Work–Family Conflicts, Stress, and Turnover Intention Among Hong Kong Police Officers Amid the COVID-19 Pandemic

Jessica C.M. Li, Chau Kiu Cheung, Ivan Y. Sun, Yuen Kiu Cheung, Shimin Zhu

Research output: Journal article publicationJournal articleAcademic researchpeer-review


Although work stress, turnover intention, and work–family conflicts among police officers have been extensively investigated, no studies have explored these issues simultaneously under the context of the coronavirus pandemic. Clearly, both work and family domains have been drastically affected by this global health crisis, and it is likely that each domain has a distinctive impact on work outcomes. Using survey data based on a representative random sample of 335 police officers in Hong Kong, this study examines the impacts of resource losses and gains across family and work domains on occupational stress and turnover intention amid the pandemic. A multiple regression indicates that both family-to-work and work-to-family conflicts lead to work stress and turnover intention among police officers. Among officers, supervisory support is negatively associated with turnover intention and moderates the impact of work-to-family conflicts on turnover intention. Finally, measures to mitigate work stress during public health disasters are discussed.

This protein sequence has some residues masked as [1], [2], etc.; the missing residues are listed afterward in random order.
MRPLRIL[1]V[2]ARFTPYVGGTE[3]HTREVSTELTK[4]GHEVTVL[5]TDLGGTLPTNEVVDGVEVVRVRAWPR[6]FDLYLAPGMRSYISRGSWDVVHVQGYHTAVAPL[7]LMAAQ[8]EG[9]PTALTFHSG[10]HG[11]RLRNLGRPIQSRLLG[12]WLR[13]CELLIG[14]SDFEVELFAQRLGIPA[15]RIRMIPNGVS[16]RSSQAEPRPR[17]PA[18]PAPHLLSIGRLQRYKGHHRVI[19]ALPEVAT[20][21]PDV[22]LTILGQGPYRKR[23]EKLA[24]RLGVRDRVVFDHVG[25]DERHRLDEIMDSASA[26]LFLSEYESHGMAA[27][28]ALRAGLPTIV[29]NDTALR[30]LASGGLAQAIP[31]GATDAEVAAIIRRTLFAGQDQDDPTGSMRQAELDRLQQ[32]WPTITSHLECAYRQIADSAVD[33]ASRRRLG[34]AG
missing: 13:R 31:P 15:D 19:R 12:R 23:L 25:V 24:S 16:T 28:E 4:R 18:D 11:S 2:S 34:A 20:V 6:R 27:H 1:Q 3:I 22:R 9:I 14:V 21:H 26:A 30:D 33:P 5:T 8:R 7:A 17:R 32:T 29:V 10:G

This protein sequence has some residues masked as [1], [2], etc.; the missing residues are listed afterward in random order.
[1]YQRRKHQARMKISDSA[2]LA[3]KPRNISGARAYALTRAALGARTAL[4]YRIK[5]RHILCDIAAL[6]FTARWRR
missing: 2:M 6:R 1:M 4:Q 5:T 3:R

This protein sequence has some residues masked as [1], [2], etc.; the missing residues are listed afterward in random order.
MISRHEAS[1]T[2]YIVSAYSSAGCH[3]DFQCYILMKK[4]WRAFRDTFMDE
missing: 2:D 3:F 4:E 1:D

Original languageEnglish
Pages (from-to)1-29
JournalPolice Quarterly
Publication statusE-pub ahead of print - 8 Aug 2021


  • coronavirus pandemic
  • police
  • turnover intention
  • work stress
  • work–family conflict

ASJC Scopus subject areas

  • Social Sciences (miscellaneous)
  • Law

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